I made this photo last summer. It’s a favorite, and had I not taken a dirt road I’d not have found it. Exploring can be rewarding. For a couple of reasons, I’ve been side-lined from my usual road trips seeking such photo treasures. Winter weather in April being one. So, I decided to publish some from 2017. This cabin held many secrets, all based only on my imagination. Who lived here? When? Why is there a fireplace hearth outside on the chimney? There was evidence of a rock foundation near and perhaps it served as an enclosed cooking area. It’s fun to imagine. Here’s another example.
This old structure appeared to have served several roles. A home and I suspect a small store based on the drive-through front. From all the junk around the place, I think it was most recently a location selling antiques. It was as you can see a dreary day and the house fit that mood perfectly. The rusty metal roof added to that. Why the cut logs? More questions remain unanswered.
I’m fortunate to live in SW Virginia where many photo opportunities such as these two are plentiful. I just need to get out and about and find them. Summer 2018 approaches.
I found this really neat log cabin in Danbury, NC recently and it was very nice being able to walk around it, making photos from various angles. Whenever I find such structures, my mind begins to ask questions. Such as: when was the last time anyone lived here, who were they, what did they do to make a living, and is there buried treasure nearby (just kidding). I love American history like this. Enjoy seeing what I saw.
Once, this small log cabin/shed had an occupant. Who or what it was is unknown to me. What I do know, is that I found it sitting in an open field, probably being in that exact spot for a long time. Thankfully, it is easily accessible on foot, and someone is mowing the grass around it to keep it in view. Typical Blue Ridge style construction.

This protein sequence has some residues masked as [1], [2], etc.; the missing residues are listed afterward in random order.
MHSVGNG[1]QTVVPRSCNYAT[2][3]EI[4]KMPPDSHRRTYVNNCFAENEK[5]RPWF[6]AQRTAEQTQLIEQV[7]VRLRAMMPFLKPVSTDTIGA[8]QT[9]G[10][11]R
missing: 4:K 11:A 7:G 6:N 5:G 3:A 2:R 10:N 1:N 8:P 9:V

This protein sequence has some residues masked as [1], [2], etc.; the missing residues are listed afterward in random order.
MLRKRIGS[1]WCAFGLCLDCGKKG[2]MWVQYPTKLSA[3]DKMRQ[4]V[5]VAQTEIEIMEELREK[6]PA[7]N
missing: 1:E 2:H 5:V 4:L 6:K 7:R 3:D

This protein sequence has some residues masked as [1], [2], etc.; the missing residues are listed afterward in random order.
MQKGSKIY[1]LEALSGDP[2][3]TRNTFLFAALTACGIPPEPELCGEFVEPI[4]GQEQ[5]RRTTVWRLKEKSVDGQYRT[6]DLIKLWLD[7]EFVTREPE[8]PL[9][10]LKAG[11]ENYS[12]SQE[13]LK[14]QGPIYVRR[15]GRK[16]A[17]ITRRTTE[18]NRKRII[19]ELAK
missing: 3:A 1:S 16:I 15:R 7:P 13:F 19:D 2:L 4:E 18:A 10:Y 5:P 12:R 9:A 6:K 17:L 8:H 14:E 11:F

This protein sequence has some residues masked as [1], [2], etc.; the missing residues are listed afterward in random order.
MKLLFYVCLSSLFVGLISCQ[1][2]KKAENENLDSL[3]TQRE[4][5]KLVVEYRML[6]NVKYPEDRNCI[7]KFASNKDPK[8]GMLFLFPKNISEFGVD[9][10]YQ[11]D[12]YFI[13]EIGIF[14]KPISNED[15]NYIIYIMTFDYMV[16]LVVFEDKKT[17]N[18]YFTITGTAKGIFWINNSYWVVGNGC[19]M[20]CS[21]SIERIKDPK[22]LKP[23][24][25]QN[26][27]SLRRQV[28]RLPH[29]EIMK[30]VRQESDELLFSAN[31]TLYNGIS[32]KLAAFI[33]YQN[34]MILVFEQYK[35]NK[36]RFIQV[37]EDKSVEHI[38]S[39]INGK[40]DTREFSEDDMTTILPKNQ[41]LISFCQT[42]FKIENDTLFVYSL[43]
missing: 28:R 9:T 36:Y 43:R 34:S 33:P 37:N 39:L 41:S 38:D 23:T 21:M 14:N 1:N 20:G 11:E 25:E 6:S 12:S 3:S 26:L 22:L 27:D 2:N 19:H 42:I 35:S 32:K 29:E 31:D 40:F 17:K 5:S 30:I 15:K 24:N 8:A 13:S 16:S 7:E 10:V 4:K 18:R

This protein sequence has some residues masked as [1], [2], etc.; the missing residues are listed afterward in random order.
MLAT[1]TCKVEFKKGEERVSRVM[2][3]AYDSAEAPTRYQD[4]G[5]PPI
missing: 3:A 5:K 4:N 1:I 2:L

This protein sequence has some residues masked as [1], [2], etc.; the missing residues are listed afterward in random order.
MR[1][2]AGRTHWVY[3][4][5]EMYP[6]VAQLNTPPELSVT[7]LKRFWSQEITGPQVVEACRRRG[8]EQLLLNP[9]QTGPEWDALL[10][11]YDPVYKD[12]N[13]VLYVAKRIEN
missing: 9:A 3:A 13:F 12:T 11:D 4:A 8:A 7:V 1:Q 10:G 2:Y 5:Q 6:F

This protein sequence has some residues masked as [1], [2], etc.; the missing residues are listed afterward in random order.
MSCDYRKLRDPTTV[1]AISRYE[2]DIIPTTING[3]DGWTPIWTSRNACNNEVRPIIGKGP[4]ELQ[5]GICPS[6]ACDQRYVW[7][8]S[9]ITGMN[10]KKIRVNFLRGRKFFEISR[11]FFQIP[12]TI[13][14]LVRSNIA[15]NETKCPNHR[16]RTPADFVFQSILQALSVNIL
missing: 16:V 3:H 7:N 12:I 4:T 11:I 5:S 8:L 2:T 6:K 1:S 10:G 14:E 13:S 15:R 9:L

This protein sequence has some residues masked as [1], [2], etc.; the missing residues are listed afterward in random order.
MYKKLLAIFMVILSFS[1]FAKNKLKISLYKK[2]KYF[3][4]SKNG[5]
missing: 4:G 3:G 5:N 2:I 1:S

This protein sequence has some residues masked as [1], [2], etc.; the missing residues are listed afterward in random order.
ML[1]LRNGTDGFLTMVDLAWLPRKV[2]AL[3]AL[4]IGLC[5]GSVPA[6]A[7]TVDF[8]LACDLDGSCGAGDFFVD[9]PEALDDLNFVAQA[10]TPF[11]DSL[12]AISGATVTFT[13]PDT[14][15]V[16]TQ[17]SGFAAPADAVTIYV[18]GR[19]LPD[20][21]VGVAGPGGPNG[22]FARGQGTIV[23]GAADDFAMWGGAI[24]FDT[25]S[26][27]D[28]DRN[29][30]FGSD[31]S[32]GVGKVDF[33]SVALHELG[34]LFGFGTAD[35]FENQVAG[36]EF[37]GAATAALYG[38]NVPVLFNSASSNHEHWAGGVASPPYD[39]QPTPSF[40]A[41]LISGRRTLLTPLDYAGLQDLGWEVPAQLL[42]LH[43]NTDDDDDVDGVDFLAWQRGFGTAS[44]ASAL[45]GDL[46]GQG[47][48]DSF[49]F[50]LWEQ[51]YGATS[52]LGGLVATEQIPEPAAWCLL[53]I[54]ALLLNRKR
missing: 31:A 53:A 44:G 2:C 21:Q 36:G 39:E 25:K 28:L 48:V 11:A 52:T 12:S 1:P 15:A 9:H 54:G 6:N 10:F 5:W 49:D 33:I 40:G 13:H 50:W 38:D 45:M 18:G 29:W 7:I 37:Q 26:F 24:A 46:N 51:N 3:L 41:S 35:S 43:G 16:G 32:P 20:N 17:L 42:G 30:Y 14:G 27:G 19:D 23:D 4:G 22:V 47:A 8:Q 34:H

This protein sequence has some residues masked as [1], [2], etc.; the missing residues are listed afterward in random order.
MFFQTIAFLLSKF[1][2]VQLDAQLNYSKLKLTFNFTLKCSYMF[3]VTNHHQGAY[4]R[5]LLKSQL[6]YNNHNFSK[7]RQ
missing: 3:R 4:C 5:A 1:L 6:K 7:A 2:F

Here are some close up photos I made recently of details of a log cabin at the Blue Ridge Institute and Museum in Ferrum, Virginia. My last post told more of the story. I like to spread out my images from post-to-post…so there you go. Interesting details here, especially being able to adjust the images in post-processing to show the inside of the cabin while looking in on a sunny day. This is where good digital image processing software and techniques become valuable. I use Adobe Lightroom, Version 5…latest and greatest.
Given all the home comfort many people have today in the United States, it’s hard for some of our younger generation to understand and appreciate the many hardships their ancestors experienced daily. This was especially true on farms, where land first had to be cleared by hand, then cut trees fashioned into logs and wooden planks which formed the basis for the homes in which they lived along with associated out-buildings…they thrived for generations. What they ate mostly came from gardens, domestic and wild animals. Cooking was done over open log fires, water was obtained from wells or local streams or lakes, and at night families gathered around oil lamps reading the family Bible and books, playing various games, talking, or simply relaxing after the rigors of the passing day. This brief photo collection of mine was made at the Blue Ridge Institute and Museum located at Ferrum College in SW Virginia. The purpose of the institute is to show how farm life was during the 18th and 19th Century in the Blue Ridge Mountain area of Virginia. Museum volunteers dress in period clothing and perform common chores experienced daily by those who labored hard to survive often under extreme conditions. Thousands visit the museum and outdoor exhibits annually.